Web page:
Nissan LEAF vs Hyundai Ioniq Electric

2020 Nissan LEAF
2020 Nissan LEAF
$31,600MSRP
Overview
Overview
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2021 Hyundai Ioniq Electric
2021 Hyundai Ioniq Electric
$33,245MSRP
Overview
Overview
OverviewShop Now
2020 Nissan LEAF
$31,600MSRP
Overview
Overview
OverviewShop Now
2021 Hyundai Ioniq Electric
$33,245MSRP
Overview
Overview
OverviewShop Now
Overview

MSRP

$31,600

MSRP

$33,245

Average price

$13,249

Average price

$16,925

Listings

2943

Listings

182
Ratings & Reviews
User Reviews
User Reviews

Expert reviews

6.8 out of 10

Expert reviews

Pros
  • Standard advanced safety features
  • Great handling
Cons
  • Poor value for money

Reviews Summary

This is the car I wish Nissan made 10 years ago, when the first-generation Leaf almost stranded me on my way to work. Batteries have improved so much since 2010, they've made those early cars practically worthless on the used market. Case in point: with the second-generation Leaf, Nissan has added a new Plus model that claims up to 226 miles per charge, offers quicker acceleration, and includes more technology for every Leaf trim. It's enough to make the Leaf feel like a real car.

Reviews Summary

No video found
Popular Features & Specs

Engine

147 hp Electric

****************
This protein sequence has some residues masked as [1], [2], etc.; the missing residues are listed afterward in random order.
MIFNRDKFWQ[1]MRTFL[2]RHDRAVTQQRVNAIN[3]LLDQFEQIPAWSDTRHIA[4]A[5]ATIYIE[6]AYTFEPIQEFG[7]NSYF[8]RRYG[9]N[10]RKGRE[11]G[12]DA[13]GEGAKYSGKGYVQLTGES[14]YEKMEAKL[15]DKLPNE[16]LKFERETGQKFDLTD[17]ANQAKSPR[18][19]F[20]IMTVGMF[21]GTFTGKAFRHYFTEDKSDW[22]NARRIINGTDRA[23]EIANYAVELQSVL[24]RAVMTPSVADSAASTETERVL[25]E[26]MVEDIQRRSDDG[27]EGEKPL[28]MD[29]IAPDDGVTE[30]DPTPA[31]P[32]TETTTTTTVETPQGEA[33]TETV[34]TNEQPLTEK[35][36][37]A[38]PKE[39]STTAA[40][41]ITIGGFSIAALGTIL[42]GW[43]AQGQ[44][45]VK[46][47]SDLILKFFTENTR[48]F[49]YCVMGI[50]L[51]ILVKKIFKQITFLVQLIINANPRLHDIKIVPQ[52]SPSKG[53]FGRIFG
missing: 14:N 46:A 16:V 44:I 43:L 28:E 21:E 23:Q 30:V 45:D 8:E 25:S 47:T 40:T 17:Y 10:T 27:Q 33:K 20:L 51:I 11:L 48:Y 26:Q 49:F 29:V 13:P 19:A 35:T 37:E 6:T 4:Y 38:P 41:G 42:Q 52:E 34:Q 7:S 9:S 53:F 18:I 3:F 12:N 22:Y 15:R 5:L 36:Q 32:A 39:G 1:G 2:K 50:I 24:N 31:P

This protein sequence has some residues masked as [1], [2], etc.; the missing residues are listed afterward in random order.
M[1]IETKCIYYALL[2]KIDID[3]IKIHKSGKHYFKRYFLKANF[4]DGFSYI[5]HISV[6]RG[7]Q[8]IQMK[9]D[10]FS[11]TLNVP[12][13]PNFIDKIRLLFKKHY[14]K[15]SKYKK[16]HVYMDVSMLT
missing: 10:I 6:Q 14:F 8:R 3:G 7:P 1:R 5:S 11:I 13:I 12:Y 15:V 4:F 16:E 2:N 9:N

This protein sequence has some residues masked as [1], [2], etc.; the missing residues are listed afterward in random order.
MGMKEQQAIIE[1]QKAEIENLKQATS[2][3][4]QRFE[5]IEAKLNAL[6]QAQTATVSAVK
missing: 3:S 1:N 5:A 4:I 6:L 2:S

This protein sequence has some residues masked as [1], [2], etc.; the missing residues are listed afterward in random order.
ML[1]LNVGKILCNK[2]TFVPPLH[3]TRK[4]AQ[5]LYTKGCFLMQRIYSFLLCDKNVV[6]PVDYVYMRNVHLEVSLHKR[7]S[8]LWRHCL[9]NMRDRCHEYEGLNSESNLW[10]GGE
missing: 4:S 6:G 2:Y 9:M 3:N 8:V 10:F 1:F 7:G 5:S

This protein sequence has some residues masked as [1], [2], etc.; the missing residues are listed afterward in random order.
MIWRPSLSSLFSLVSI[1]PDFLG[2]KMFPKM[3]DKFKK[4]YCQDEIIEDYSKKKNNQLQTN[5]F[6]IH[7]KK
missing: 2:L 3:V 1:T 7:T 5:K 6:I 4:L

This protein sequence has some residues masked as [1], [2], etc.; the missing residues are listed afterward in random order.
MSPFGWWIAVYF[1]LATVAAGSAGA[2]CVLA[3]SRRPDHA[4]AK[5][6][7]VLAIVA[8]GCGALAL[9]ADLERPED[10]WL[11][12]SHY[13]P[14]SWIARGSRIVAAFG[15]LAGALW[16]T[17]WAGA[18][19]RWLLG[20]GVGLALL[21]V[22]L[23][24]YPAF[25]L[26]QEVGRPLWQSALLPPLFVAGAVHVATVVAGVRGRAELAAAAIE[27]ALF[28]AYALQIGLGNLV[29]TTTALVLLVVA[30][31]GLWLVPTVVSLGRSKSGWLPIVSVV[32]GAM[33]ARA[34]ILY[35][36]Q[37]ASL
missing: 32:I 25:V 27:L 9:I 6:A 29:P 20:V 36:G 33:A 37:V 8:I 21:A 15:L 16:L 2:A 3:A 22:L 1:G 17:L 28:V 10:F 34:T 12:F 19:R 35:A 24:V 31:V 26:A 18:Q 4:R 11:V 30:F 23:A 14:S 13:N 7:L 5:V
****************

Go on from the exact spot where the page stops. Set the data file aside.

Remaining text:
Engine

134 hp Electric

Drive Train

FWD

Drive Train

FWD

Seating Capacity

5

Seating Capacity

5

EV Battery Capacity

40 kWh

EV Battery Capacity

38.3 kWh

MPG City

123

MPG City

127

MPG Highway

99

MPG Highway

121

Battery Charge Time (240V)

8 hours

Battery Charge Time (240V)

6 hours
2020 Nissan LEAF
2020 Nissan LEAF
$31,600MSRP
Overview
Overview
OverviewShop Now
2021 Hyundai Ioniq Electric
2021 Hyundai Ioniq Electric
$33,245MSRP
Overview
Overview
OverviewShop Now
2020 Nissan LEAF
$31,600MSRP
Overview
Overview
OverviewShop Now
2021 Hyundai Ioniq Electric
$33,245MSRP
Overview
Overview
OverviewShop Now
Overview
MSRP
$31,600
$33,245
Average price
$13,249
$16,925
Listings
Ratings & Reviews
User reviews
4.0
4.6
Expert reviews

6.8 out of 10

Read full review
Pros & cons
Pros
  • Standard advanced safety features
  • Great handling
Cons
  • Poor value for money
Summary
This is the car I wish Nissan made 10 years ago, when the first-generation Leaf almost stranded me on my way to work. Batteries have improved so much since 2010, they've made those early cars practically worthless on the used market. Case in point: with the second-generation Leaf, Nissan has added a new Plus model that claims up to 226 miles per charge, offers quicker acceleration, and includes more technology for every Leaf trim. It's enough to make the Leaf feel like a real car.
Video
No video found
Popular Features & Specs
Engine
147 hp Electric
134 hp Electric
Drive Train
FWD
FWD
Seating Capacity
5
5
EV Battery Capacity
40 kWh
38.3 kWh
MPG City
123
127
MPG Highway
99
121
Battery Charge Time (240V)
8 hours
6 hours
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By: CarGurus + AI

This car comparison has been created with using generative AI. It is based entirely on CarGurus expert review content, ratings and data, and leverages our extensive library of hands-on product tests to create thousands of unique comparisons to help shoppers choose the right car.